How To: All About Lighting Temperature
January is lighting month at CASSON, and we want to teach you what you need to know to brighten up the darkest month of the year.
"Design is defined by light and shade, appropriate lighting is enormously important"
In this Post
Introduction to Lighting Temperature
A crucial aspect of lighting is understanding the concept of Kelvin light temperatures, which refers to the colour of the light that a bulb emits.
In this guide, we will discuss the different colour temperatures available and provide tips on how to use these temperatures in design to achieve the desired ambiance in a space.
What is Kelvin? And how can I understand it?
Kelvin (K) is the unit of measurement for color temperature in lighting. Color temperature refers to the appearance of a light source, specifically its hue, as perceived by the human eye. Color temperature is often described as "warm" or "cool", but it can also be thought of as a measurement of how far a light source is from being a perfect black body radiator. A black body radiator is a theoretical object that emits light based solely on its temperature.
The colour temperature of a light source can be determined by measuring the temperature of a black body radiator that would produce the same hue as the light source - think a slow burning fire as opposed to a "white hot" flame.
So, the higher the Kelvin number, the cooler the light source appears. For example, a light source with a colour temperature of 2700K will appear warm and yellow-orange, while a light source with a colour temperature of 6500K will appear cool and blue-ish white.
Common Kelvin light temperatures and what they look like:
2700K: This light temperature is often compared to the warm glow of a candle. It has a yellow-orange hue that creates a cozy and inviting atmosphere.
3000K: This light temperature is similar to a cloudy day, with a warm white hue that is slightly cooler than 2700K.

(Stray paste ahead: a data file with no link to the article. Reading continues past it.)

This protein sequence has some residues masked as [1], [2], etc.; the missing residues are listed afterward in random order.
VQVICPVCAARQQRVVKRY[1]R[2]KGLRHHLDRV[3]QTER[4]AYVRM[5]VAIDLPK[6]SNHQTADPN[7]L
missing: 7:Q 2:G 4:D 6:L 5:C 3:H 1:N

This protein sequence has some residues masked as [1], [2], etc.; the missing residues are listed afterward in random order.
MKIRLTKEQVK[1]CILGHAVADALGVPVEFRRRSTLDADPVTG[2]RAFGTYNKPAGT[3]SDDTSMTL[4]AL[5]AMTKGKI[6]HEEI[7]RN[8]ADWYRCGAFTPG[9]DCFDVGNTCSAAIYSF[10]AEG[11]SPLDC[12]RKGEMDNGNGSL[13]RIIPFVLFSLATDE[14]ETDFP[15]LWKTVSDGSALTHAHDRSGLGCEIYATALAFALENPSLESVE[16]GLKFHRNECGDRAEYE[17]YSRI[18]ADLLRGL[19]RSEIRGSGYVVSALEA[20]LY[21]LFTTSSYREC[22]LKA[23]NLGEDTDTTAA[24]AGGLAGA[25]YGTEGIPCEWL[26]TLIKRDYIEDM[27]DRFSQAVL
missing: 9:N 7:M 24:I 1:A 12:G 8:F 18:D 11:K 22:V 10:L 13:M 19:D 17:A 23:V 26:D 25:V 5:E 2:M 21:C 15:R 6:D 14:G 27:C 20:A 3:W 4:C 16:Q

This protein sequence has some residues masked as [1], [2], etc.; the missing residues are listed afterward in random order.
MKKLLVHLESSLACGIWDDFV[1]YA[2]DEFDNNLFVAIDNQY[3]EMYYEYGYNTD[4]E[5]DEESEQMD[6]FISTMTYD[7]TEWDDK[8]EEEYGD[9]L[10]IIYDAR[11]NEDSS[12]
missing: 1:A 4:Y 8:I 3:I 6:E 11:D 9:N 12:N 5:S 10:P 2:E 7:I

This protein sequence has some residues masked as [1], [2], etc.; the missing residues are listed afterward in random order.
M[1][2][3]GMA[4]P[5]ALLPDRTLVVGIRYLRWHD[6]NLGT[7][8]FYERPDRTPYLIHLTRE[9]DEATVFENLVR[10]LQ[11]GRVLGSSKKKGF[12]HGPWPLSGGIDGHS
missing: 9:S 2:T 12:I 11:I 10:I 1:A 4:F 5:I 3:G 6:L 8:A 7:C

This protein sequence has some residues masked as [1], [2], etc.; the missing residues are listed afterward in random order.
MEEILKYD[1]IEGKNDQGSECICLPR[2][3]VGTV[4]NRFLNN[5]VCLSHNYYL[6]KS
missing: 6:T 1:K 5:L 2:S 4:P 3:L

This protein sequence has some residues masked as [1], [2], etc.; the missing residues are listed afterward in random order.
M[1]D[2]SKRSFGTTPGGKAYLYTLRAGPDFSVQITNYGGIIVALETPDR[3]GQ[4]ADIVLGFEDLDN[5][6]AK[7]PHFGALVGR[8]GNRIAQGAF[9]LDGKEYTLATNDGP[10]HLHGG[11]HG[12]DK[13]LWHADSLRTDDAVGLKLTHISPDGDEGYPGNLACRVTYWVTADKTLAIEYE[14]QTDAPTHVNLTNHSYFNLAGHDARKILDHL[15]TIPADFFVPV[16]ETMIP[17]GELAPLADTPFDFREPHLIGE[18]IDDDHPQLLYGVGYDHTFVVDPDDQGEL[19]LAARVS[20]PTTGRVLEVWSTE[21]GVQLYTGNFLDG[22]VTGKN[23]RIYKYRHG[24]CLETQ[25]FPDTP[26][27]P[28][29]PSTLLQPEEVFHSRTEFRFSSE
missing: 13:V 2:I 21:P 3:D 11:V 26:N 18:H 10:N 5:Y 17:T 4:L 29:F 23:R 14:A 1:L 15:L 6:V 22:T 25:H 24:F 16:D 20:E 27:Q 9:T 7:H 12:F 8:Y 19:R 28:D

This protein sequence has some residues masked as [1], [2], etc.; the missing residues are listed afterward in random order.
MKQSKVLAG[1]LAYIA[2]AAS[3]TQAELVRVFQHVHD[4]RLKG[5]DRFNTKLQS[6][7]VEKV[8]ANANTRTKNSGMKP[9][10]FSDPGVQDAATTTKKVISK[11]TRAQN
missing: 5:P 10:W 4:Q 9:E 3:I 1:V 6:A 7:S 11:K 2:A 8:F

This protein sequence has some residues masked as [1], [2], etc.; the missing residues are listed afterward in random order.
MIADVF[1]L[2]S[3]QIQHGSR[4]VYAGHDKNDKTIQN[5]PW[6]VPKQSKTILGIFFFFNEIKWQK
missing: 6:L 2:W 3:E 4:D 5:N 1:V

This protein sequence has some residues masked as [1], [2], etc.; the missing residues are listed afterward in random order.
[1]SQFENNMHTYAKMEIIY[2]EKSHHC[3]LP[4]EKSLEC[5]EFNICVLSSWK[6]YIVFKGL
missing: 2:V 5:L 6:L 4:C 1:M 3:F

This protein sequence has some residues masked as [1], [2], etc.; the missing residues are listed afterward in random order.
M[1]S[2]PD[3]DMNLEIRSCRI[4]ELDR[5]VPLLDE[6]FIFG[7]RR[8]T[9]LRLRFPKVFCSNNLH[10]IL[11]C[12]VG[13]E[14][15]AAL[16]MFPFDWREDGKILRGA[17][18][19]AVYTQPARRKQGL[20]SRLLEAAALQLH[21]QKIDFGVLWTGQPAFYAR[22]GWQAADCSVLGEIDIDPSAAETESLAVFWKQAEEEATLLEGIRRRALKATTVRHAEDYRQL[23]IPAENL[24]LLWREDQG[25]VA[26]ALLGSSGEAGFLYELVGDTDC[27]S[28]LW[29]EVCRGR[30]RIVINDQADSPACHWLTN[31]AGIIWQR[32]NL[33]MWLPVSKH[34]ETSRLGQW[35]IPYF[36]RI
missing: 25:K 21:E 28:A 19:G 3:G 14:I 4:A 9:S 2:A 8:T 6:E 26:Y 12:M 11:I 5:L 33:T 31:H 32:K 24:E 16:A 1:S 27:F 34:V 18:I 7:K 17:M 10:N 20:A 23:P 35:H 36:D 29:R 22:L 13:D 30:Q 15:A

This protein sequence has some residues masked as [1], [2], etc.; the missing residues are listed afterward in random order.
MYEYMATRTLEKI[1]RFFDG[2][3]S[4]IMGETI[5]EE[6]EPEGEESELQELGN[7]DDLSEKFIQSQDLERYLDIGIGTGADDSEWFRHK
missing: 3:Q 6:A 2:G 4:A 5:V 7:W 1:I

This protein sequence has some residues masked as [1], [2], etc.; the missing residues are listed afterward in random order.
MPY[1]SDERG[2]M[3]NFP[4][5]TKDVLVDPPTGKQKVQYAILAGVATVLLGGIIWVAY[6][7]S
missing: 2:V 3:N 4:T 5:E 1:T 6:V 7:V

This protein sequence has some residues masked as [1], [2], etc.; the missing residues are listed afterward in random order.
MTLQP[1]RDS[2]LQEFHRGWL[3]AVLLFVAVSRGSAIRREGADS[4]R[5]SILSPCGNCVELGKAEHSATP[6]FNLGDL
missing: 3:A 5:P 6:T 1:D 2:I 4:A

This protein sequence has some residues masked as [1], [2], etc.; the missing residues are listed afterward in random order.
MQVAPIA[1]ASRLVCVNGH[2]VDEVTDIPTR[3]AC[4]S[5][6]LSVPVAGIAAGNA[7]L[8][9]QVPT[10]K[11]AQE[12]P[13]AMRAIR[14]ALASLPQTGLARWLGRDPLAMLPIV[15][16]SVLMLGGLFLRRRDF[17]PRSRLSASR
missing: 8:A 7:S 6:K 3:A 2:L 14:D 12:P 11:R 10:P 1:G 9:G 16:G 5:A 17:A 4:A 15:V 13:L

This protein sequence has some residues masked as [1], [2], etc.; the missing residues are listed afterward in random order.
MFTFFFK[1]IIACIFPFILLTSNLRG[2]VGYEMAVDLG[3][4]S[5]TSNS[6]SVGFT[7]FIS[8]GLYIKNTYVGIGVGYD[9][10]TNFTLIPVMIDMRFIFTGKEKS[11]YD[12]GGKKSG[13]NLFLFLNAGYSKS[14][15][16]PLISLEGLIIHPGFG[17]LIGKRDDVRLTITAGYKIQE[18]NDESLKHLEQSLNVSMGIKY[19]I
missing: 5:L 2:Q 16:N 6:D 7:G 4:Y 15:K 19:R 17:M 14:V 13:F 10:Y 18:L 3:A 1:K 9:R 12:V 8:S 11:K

4000K: This light temperature is compared to natural daylight, with a neutral white hue that is bright and clear.
5000K: This light temperature is similar to bright sunlight, with a cool white hue that is crisp and energizing.
6500K: This light temperature is often compared to the blue hue of a clear sky on a sunny day. It has a very cool white hue that is bright and crisp.
It's worth noting that different manufacturers may have slightly different definitions of these color temperatures, so it's always best to check the specifications before making a purchase. Additionally, what one person perceives as "candlelight" or "cloudy day" may be different from another person, so these comparisons are meant to be rough guides only.
What does it mean?
Because humans are visual creatures, the colour of light effects our emotions, wakefulness and even our productivity. "When we have a client we ask them - how do you live in a space?" says lighting designer Christian Lo of Anony. Blue toned lights tend towards productivity and a get up and go vibe, while warmer light can cause feelings of relaxation. Lo continues "Do you work from home at the dining table, is the guest bathroom or a vanity? Because if you actually work at your dining room table, we will want to cool that colour a bit."
How do I choose a colour?
There's a whole spectrum of light temperatures to choose from - warm and cozy, cool and crisp, and everything in between. Your most important consideration should be function. Warm light, around 2700K, is perfect for creating a cozy atmosphere in your living room or bedroom. But, if you're looking for something with a more energizing vibe, opt for a cool light at 5000K or above. And don't forget about those in-between tones, like a soft, natural light at 4000K.
Your overall "vibe" can impact the lighting as well. Says Lo, "In the east coast, New York or Toronto, they like warmer light - and chilled out, romantic settings. In LA, Vancouver, it’s more about cooler lighting. A brighter, refreshed, earlier lifestyle."
TIP: Are you an art collector? Have a massive walk in closet? True white is essential to ensuring the colour in your space is accurate.
"In the east coast, New York or Toronto, they like warmer light - and chilled out, romantic settings. In LA, Vancouver, it’s more about cooler lighting. A brighter, refreshed, earlier lifestyle." Christian Lo, Anony.